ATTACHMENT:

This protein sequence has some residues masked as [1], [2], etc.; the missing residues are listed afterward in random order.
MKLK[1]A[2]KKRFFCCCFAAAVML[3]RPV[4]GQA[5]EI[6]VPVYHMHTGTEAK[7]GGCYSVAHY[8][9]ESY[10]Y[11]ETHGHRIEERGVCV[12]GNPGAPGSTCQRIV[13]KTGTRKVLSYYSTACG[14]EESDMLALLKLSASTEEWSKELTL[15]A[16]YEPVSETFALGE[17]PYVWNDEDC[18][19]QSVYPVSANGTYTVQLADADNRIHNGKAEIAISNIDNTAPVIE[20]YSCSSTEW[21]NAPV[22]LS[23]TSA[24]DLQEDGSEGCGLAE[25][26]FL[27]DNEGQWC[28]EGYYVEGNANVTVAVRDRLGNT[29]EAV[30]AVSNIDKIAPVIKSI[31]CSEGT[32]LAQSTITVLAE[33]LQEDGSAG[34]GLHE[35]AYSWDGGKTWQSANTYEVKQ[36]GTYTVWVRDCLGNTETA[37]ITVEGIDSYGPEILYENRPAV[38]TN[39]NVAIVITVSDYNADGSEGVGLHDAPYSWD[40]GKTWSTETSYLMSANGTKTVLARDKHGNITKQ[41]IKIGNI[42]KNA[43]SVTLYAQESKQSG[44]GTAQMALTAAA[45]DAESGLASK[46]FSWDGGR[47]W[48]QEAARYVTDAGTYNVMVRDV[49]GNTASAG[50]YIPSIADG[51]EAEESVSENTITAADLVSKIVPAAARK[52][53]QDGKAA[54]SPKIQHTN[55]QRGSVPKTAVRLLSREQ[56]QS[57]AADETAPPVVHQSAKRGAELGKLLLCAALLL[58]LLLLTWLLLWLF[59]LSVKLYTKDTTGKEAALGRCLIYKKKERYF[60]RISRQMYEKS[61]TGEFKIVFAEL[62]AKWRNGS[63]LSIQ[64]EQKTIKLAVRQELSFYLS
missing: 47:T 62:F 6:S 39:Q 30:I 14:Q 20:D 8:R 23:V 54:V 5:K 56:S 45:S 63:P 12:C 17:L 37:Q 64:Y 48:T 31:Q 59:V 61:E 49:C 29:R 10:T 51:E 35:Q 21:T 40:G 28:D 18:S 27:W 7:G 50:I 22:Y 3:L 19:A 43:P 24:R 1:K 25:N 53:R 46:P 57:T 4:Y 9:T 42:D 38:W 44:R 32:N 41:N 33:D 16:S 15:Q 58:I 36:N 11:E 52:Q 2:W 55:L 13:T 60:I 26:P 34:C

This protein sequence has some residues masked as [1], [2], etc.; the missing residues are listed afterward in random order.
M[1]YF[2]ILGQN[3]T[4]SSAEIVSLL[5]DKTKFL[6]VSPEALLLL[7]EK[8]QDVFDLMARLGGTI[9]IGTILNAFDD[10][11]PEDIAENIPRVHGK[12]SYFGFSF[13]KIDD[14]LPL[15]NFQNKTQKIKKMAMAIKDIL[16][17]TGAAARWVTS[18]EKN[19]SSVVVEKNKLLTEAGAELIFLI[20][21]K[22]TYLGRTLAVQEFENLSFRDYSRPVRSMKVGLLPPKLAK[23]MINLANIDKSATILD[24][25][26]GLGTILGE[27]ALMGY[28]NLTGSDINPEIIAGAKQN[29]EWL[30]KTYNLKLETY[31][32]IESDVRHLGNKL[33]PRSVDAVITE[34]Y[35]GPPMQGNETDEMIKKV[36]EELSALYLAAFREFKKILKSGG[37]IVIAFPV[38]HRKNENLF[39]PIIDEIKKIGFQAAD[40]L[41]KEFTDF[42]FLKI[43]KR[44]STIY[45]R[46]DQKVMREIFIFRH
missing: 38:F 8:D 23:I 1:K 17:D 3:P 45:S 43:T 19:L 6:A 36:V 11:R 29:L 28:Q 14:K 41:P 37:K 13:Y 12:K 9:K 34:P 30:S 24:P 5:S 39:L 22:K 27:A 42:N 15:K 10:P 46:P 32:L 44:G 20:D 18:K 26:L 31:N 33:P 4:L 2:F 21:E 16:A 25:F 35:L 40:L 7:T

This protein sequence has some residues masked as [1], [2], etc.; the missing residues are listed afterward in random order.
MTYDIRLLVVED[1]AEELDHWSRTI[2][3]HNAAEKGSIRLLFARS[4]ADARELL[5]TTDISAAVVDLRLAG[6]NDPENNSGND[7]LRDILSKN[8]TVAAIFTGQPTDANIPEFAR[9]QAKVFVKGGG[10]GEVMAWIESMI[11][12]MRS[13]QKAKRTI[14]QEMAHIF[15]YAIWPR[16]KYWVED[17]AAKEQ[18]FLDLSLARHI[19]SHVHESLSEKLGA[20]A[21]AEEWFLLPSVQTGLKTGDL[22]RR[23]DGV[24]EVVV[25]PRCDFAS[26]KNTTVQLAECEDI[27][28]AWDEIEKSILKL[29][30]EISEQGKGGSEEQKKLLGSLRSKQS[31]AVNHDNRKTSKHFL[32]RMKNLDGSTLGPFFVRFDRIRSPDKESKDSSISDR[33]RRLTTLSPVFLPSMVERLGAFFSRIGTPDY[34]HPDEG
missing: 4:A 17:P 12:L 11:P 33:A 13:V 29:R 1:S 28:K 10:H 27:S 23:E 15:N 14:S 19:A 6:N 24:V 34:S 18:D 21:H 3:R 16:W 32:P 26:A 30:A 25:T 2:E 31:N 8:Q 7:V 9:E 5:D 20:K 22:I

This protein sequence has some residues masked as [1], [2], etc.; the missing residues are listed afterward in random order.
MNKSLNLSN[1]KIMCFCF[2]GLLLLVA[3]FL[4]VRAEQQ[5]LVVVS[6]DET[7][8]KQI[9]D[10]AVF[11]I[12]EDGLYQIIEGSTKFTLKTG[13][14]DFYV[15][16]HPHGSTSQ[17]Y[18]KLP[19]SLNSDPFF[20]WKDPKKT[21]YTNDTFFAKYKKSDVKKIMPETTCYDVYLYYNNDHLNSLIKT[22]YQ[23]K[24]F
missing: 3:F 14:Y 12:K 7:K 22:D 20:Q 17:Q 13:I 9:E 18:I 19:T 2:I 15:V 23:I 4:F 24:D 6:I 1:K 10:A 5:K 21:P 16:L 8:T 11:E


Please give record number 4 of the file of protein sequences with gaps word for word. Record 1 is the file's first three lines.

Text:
This protein sequence has some residues masked as [1], [2], etc.; the missing residues are listed afterward in random order.
MNKSLNLSN[1]KIMCFCF[2]GLLLLVA[3]FL[4]VRAEQQ[5]LVVVS[6]DET[7][8]KQI[9]D[10]AVF[11]I[12]EDGLYQIIEGSTKFTLKTG[13][14]DFYV[15][16]HPHGSTSQ[17]Y[18]KLP[19]SLNSDPFF[20]WKDPKKT[21]YTNDTFFAKYKKSDVKKIMPETTCYDVYLYYNNDHLNSLIKT[22]YQ[23]K[24]F
missing: 3:F 14:Y 12:K 7:K 22:D 20:Q 17:Q 13:I 9:E 18:I 19:T 2:I 15:V 23:I 4:F 24:D 6:I 1:K 10:A 5:K 21:P 16:L 8:T 11:E